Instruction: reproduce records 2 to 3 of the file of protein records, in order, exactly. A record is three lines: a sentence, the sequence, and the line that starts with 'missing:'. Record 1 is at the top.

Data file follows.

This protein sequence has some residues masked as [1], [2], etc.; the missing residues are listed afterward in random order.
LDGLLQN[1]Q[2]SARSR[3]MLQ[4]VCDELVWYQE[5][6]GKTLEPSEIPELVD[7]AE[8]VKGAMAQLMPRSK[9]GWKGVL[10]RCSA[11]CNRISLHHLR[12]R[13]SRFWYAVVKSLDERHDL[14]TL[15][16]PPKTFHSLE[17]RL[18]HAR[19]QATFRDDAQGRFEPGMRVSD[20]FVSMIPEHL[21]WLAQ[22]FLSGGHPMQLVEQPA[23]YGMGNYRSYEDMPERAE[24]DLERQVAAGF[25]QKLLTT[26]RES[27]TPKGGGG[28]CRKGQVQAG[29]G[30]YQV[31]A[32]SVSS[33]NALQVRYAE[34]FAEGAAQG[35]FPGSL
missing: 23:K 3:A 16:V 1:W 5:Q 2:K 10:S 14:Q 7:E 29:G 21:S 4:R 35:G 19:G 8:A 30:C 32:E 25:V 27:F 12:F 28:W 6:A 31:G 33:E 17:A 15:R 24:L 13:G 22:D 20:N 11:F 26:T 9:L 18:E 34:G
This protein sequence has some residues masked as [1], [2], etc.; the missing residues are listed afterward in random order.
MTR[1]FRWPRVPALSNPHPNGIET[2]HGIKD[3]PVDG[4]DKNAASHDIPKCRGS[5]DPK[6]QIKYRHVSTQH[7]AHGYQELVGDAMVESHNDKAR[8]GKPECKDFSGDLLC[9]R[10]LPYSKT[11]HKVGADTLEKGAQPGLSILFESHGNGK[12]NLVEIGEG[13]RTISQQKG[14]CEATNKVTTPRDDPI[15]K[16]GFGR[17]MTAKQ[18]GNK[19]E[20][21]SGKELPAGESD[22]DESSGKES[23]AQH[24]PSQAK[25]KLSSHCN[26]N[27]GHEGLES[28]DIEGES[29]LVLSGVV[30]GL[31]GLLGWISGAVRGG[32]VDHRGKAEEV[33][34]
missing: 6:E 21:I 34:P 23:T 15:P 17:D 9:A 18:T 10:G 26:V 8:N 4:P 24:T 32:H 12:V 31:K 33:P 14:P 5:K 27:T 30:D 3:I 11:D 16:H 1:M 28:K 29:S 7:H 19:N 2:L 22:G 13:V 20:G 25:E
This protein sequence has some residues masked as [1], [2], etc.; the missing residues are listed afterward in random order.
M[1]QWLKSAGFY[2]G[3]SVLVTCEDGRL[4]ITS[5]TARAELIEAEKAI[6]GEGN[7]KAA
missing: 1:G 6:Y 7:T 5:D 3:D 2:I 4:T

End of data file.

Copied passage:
This protein sequence has some residues masked as [1], [2], etc.; the missing residues are listed afterward in random order.
MTR[1]FRWPRVPALSNPHPNGIET[2]HGIKD[3]PVDG[4]DKNAASHDIPKCRGS[5]DPK[6]QIKYRHVSTQH[7]AHGYQELVGDAMVESHNDKAR[8]GKPECKDFSGDLLC[9]R[10]LPYSKT[11]HKVGADTLEKGAQPGLSILFESHGNGK[12]NLVEIGEG[13]RTISQQKG[14]CEATNKVTTPRDDPI[15]K[16]GFGR[17]MTAKQ[18]GNK[19]E[20][21]SGKELPAGESD[22]DESSGKES[23]AQH[24]PSQAK[25]KLSSHCN[26]N[27]GHEGLES[28]DIEGES[29]LVLSGVV[30]GL[31]GLLGWISGAVRGG[32]VDHRGKAEEV[33][34]
missing: 6:E 21:I 34:P 23:T 15:P 17:D 9:A 18:T 10:G 26:V 8:N 4:P 24:T 32:H 12:V 31:K 33:P 14:P 5:K 27:T 30:D 3:I 11:D 16:H 1:M 28:K 29:S 7:H 19:N 2:L 22:G 13:V 20:G 25:E
This protein sequence has some residues masked as [1], [2], etc.; the missing residues are listed afterward in random order.
M[1]QWLKSAGFY[2]G[3]SVLVTCEDGRL[4]ITS[5]TARAELIEAEKAI[6]GEGN[7]KAA
missing: 1:G 6:Y 7:T 5:D 3:D 2:I 4:T